Sometimes power outages are quick and painless; they’re nothing but hiccups that interrupt your day for a half an hour or so. Other times, however, they can be catastrophic, lasting even days at a time. That’s the case in Michigan this week thanks to a big wind storm that occurred on Wednesday, and the situation is so bad that even other states are chipping in to help the unfortunate people affected.
The wind storm knocked out power for hundreds of thousands of customers on Wednesday and, according to a report from DTE Energy today, more than 660,000 customers are still without power. In total, 800,000 people experienced power outages due to extensive tree damage and more than 4,000 downed power lines. According to the utility company, winds took down 7,900 wires and broke more than 1,000 poles. To make matters worse, because of the storm’s duration and statewide impact, some customers in the worst impacted areas may not have power restored until Sunday.
Luckily for those in the area, other states are stepping in to lend a helping hand during this scary time. “From line workers to damage assessors, wire guards and customer service representatives, more than 2,200 people are engaged in the storm restoration effort,” Consumers Energy said in an update. “An additional 181 crews are arriving from utilities in Kentucky, Ohio, Illinois, Wisconsin, Iowa, and Indiana; 40 of the crews are already on the ground to assist the crews in Michigan.”
With colder weather moving in, it’s essential that power gets up and running as soon as possible. The state is working on setting up warming centers for those still without power, but the goal is to have everyone back home with the heat on as soon as possible.
When we think of a storm like this, we tend to think of the poor people who are displaced due to the circumstances. However, big storms like this are also catastrophic for businesses. For companies located in the worst areas that may not have power again until Saturday, that’s five full days of no power and, therefore, no revenue. Five days is a long time to go without any business operations. Sales, either online or in person, can’t be done, data may have been lost if computers weren’t shut down in time, and the employees can’t even interact with customers online to let them know what’s going on.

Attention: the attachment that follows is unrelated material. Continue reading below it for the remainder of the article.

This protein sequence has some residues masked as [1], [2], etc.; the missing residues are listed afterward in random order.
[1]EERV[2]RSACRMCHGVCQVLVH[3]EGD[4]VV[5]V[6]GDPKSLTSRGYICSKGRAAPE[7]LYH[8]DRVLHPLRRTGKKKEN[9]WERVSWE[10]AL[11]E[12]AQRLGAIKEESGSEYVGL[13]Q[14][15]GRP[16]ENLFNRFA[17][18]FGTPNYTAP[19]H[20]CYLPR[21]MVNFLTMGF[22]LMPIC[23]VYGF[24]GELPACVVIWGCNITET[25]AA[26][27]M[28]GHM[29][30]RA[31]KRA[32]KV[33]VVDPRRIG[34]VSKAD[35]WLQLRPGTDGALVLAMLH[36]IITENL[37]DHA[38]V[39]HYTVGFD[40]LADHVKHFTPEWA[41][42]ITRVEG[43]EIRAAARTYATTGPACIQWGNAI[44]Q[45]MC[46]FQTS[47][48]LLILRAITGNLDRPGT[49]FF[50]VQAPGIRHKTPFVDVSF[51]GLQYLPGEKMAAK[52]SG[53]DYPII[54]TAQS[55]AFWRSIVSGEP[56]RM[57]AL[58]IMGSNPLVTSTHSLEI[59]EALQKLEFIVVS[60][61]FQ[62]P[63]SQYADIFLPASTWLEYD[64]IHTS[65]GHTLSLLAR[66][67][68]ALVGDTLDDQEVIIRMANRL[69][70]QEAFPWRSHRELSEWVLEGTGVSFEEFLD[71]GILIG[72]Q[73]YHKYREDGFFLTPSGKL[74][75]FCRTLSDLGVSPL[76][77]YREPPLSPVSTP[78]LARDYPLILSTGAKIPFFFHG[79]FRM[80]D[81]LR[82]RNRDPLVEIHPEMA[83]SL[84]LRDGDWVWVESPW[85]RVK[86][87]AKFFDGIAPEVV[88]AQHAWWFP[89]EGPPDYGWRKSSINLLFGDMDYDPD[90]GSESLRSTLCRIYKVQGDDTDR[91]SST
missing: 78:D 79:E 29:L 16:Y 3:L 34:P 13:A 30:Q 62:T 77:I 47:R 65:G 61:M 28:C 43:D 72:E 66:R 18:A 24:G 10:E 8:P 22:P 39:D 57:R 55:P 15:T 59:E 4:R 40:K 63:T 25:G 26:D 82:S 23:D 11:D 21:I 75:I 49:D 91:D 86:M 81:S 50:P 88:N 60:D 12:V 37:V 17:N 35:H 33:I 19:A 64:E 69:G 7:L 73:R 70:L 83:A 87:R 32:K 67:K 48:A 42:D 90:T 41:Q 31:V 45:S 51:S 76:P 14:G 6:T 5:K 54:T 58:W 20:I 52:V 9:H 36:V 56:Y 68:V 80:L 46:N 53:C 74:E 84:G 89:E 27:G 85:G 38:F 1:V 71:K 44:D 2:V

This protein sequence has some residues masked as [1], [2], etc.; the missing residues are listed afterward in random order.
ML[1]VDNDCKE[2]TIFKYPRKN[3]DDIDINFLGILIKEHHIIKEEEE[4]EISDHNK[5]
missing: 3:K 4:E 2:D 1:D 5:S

Five days of downtime is a major problem, but getting back up and running may prove to be even more difficult. The companies will undoubtedly be scrambling and playing catch-up when the power does come back on, and that’s never fun for anyone.
These issues all make it clear that uninterruptable power supplies (UPS) are the way to go. Even if they don’t hold up during the entire five day stretch, they’ll at least ensure that all computers are shut down correctly so that no extra damage is done. And if they allow a business to run a bit longer during a storm, then that’s even better. No matter what they’re used for, the fact remains that no harm can come from having them in place; companies can only benefit from investing in UPS. If they choose not to, well, then a mess like the one in Michigan is sure to ensue.
The people in Michigan are lucky to be receiving a helping hand from the surrounding states. Why not turn to UPS to be your own helping hand in case of a power outage?